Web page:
Islamabad, Pakistan — A nine-member bench of Pakistan’s top court will on December 12 hear a plea to review a 44-year-old death sentence, controversially awarded to former Prime Minister Zulfikar Ali Bhutto, two months before national elections.
In June 2011, Asif Ali Zardari, Bhutto’s son-in-law, and then-president of the country has filed what is known as a presidential reference with the Supreme Court. It sought a review of the death penalty, awarded 4-3 by a seven-member Supreme Court bench in February 1979, which was later implemented when Bhutto was hanged in April 1979.
It remains the only instance in Pakistan’s history that a former prime minister of the country was hanged.
Here is what you need to know about the Bhutto death sentence, the reference that was filed, why this case is being heard now, and why it all matters.
Who was Bhutto and why was he awarded death sentence?
Zulfikar Ali Bhutto was a Pakistani politician who became country’s fourth president in December 1971, days after it lost a war to India and its eastern part gained independence to become Bangladesh.
One of the most popular leaders of the country, Bhutto, founder of the Pakistan People’s Party (PPP), became the ninth prime minister of Pakistan two years later in August 1973.
However, after a turbulent four-year tenure, Bhutto was removed from power when his handpicked army chief, General Zia-ul Haq carried out a military coup in July 1977 to overthrow the government.
Two months later, the deposed prime minister was arrested on accusations of being the mastermind behind the murder of a political rival. In a controversial trial that many observers and legal experts declared flawed, he was declared guilty of the charges and awarded a death sentence in March 1978.
Subsequently, Bhutto’s appeal in the Supreme Court in front of seven-member bench was dismissed with a 4-3 verdict against him in February 1979, and two months later he was hanged in Rawalpindi.
Why was the case reopened in 2011?
Legal experts have over the years questioned the trial both in Lahore High Court as well as Supreme Court, and raised numerous questions on the conduct and procedural flaws which took place in the high-profile case adjudicated under martial law. In fact, the apex court judgement from February 1979 on Bhutto’s death penalty has never been cited again as a precedent in any subsequent case in Pakistan’s judicial history.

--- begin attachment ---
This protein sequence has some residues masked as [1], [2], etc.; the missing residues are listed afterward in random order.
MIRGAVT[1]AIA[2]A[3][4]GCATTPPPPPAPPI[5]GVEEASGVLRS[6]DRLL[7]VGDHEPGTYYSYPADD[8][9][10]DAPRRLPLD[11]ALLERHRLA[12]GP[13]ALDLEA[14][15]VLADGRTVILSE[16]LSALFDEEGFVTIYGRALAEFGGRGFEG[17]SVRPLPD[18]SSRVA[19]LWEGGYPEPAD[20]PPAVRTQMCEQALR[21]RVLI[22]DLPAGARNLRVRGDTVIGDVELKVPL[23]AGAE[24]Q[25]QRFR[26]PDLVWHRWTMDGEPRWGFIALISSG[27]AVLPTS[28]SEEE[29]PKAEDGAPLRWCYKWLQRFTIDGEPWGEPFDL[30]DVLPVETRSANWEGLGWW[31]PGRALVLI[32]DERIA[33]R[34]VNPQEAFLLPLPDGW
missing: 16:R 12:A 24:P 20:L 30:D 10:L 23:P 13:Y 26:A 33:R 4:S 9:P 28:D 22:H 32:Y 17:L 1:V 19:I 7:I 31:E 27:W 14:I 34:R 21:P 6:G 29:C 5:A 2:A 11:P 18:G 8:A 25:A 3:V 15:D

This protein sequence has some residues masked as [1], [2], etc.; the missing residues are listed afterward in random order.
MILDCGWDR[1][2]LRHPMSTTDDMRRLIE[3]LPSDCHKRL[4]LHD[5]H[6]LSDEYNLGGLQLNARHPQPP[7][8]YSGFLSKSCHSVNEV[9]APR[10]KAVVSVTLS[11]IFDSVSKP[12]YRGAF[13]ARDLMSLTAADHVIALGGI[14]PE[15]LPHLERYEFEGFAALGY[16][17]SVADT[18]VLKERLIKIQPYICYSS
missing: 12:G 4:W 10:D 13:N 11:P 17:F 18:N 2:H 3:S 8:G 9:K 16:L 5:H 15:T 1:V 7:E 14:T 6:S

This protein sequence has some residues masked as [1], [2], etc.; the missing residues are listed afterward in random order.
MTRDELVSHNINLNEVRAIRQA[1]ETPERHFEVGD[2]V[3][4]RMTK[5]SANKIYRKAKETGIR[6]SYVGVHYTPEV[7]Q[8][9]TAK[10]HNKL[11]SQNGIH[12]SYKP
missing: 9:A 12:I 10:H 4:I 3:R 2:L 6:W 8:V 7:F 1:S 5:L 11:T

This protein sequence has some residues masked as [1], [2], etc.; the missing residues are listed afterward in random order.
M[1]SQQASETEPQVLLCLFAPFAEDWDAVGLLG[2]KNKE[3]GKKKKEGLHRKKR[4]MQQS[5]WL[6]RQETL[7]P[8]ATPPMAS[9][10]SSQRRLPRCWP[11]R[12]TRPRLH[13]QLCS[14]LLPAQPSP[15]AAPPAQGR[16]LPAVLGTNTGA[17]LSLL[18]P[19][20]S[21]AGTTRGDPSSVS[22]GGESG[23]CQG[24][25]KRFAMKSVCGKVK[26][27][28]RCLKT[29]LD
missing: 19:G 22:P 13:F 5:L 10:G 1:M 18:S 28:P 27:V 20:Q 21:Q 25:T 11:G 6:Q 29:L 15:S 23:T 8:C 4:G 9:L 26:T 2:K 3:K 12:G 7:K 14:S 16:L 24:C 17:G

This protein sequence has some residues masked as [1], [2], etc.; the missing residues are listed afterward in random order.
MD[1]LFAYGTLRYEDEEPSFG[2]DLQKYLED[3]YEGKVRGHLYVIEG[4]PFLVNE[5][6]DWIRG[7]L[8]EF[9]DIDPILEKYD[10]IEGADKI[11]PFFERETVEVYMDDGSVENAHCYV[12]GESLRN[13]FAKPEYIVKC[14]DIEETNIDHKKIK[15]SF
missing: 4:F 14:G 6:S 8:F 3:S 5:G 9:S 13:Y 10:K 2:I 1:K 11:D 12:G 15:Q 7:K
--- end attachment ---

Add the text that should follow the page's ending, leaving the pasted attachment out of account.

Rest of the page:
After the passage of more than three decades, during which Bhutto’s daughter Benazir, herself a two-time prime minister of the country, was shot dead during a political rally in 2007, Zardari filed a reference in the Supreme Court seeking a review of the death penalty in June 2011.
Raising five legal questions, the reference was intended to seek the opinion of an 11-member bench of the top court on the legality of the 1979 verdict. However, only six hearings were conducted, the last of which took place in November 2012. The Supreme Court bench changed, and with that, the hearings stopped.
Why has Supreme Court taken up the reference now?
Analysts and legal observers have said that the decision to take up the presidential reference now is not necessarily related to the general elections, scheduled for February 2023. Instead, some have argued it is more to do with the personal bent of the top judges in the court, who may see it as an opportunity to undo the “sins of the past”.
Abid Saqi, a Lahore-based senior lawyer says the February 1979 verdict was widely seen globally as an instance of “judicial murder” — where law was pressed into the service of a military dictator.
“Our country’s judiciary has much to atone for and there are a lot of black spots in its history, so this reference provides it an opportunity to reverse a decision that was never made independently,” he told Al Jazeera.
Current Chief Justice Qazi Faez Isa has on numerous occasions publicly expressed condemnation of the 1979 judgement, so the court’s decision isn’t surprising, Saqi said.
“If the court goes on to reverse it, and issue a public apology on an institutional level, it will be a good thing,” he added.
What could be the significance of the decision to hear the reference?
Traditionally, the judiciary has been “part and parcel of undemocratic steps taken by the military establishment” in the country, said political analyst Mehmal Sarfraz.
“Thus, it is important for the judiciary to rectify their past mistakes officially,” she told Al Jazeera.
“From Bhutto’s judicial murder to throwing out elected prime ministers on frivolous charges, the judiciary’s decisions have had a long-lasting impact on our political landscape.”
With more than three decades of the military’s direct rule out of Pakistan’s 75 years of existence, and an oversized role in politics that makes the military appear as kingmaker, lawyer Saqi said a potential reversal of the verdict could set an important precedent.
“Bhutto is not coming back, we know that. But such references and cases are political in nature and more than just the question of legality, it is also a matter of legitimacy,” he said. “If the 1979 verdict is reversed, it could restore the sanctity of lawbooks, and serve as precedent as far as military intervention in political matters is concerned.”